OH, I do like a new word. And valetudinarianism is a good one. In case you don’t grate a dictionary into your porridge each morning, it means constantly and morbidly concerned with one’s health. And, yes, I had to look it up.
Paxman used this word in his column in the Financial Times, writing: “At the reception desk of a hotel to which I checked in this week was a pile of free copies of Mature Times, which calls itself ‘the voice of our generation’. Oh God, I thought, the cheeky bastards are including me. Back off.
“For this must be the most unfashionable publication in Britain. Who wants to be called ‘mature’, like an old cheese? We all know that ‘mature’ means on the verge of incontinence, idiocy and peevish valetudinarianism…”
As Paxo is 66, this was presumably intended as a joke at some level. Either that or he just felt like being annoying by upending a bucket of bile on the elderly.
Whatever the case, his outburst brought the publisher of the Mature Times out in a nasty rash (there’ll be a cream for it somewhere, sir; just ask your readers).
Andrew Silk said Paxman was clearly in denial about his age and likened him to Jeremy Clarkson without the charism. Jeremy Clarkson has charisma; who knew? I have never met Clarkson, but suspect his Top Gear persona is a bit of an act. A hugely profitable one, mind, for if half the world thinks you’re a twat and the other half likes you, that is a good enough return. I have met Jeremy Paxman, though, and he was perfectly charming.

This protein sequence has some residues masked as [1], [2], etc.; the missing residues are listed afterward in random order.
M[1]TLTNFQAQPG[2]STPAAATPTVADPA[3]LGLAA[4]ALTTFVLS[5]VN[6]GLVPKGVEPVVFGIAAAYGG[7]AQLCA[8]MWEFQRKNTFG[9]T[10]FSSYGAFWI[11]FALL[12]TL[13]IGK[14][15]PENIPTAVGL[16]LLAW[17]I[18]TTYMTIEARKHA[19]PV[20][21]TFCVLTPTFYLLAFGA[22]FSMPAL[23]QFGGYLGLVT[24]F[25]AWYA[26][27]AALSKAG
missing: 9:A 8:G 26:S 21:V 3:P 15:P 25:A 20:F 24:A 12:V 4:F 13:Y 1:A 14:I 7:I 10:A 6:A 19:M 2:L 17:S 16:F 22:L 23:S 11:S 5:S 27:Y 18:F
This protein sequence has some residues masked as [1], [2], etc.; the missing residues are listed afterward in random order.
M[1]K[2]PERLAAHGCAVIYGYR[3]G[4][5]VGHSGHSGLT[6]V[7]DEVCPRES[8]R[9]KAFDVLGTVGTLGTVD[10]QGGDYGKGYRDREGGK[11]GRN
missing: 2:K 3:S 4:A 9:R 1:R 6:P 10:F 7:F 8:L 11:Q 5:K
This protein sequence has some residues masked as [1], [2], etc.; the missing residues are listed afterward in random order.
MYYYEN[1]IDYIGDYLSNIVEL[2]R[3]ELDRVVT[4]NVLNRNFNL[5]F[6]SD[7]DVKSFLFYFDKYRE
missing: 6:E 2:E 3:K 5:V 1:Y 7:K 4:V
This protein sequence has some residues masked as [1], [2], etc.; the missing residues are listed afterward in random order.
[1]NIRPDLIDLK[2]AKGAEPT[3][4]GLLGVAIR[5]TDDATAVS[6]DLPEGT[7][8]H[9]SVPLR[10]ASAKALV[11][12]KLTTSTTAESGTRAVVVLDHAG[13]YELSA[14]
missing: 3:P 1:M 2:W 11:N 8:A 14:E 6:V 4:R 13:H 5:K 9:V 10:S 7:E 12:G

In his age-intolerant rant, Paxo also said that the elderly should lose the vote, as it wasn’t fair to “allow people to vote for a future they won’t live to enjoy or endure”. And he added that politicians were too frightened to confront the “whiffy vested interest” of old people.
Popping another pill from the insult bottle, he added: “They have every reason to laugh at the way government after government has skewed things in their favour. Yet the most striking thing about rooms full of old people is how very little you see them laughing.”
Well, the older people I know are nothing like the caricatured pensioners he summons up. And they do laugh, too.
Yet Paxo is good at provocation and if he had set out to be reasonable, no one would have noticed his column. And the publisher of the Mature Times would not have had his 15 seconds of fame (you don’t get so long nowadays; blame low interest rates or something).
Mr Silk wrote a rebuttal in Mature Times, saying of Paxman: “He is 66, so he obviously does not see himself as one of the people he wants to poke fun at, which is irrational. This could be his Gerald Ratner moment…”
Well, not really a Ratner moment, as unlike the businessman who joked that his company’s jewellery was ‘crap’, Paxman has nothing to sell. Apart from himself, and he did a pretty good job there.
Jane Silk, the editor of Mature Times, had a lively riposte in an opinion piece on the Guardian online, accusing Paxman of being puerile (the columnist’s sin, perhaps). She added a mouthful from her dictionary, too: “Well, I have a couple of long words for you, Paxman: gerascophobia and gerontophobia. He seems to be suffering from both a fear of getting old and of older people.”
Is that so or was he just being colourfully offensive for the sake of it? I am a few years younger than Paxo but do not wish to read Mature Times.
A few years ago, I hated finding that I was suddenly lumped into a greying mass called the “over-fifties”. This seemed to bring with it a supposed desire to take part in weedy keep-fit sessions and other dispiriting things. No thank you. I went off to play squash instead. And I still do.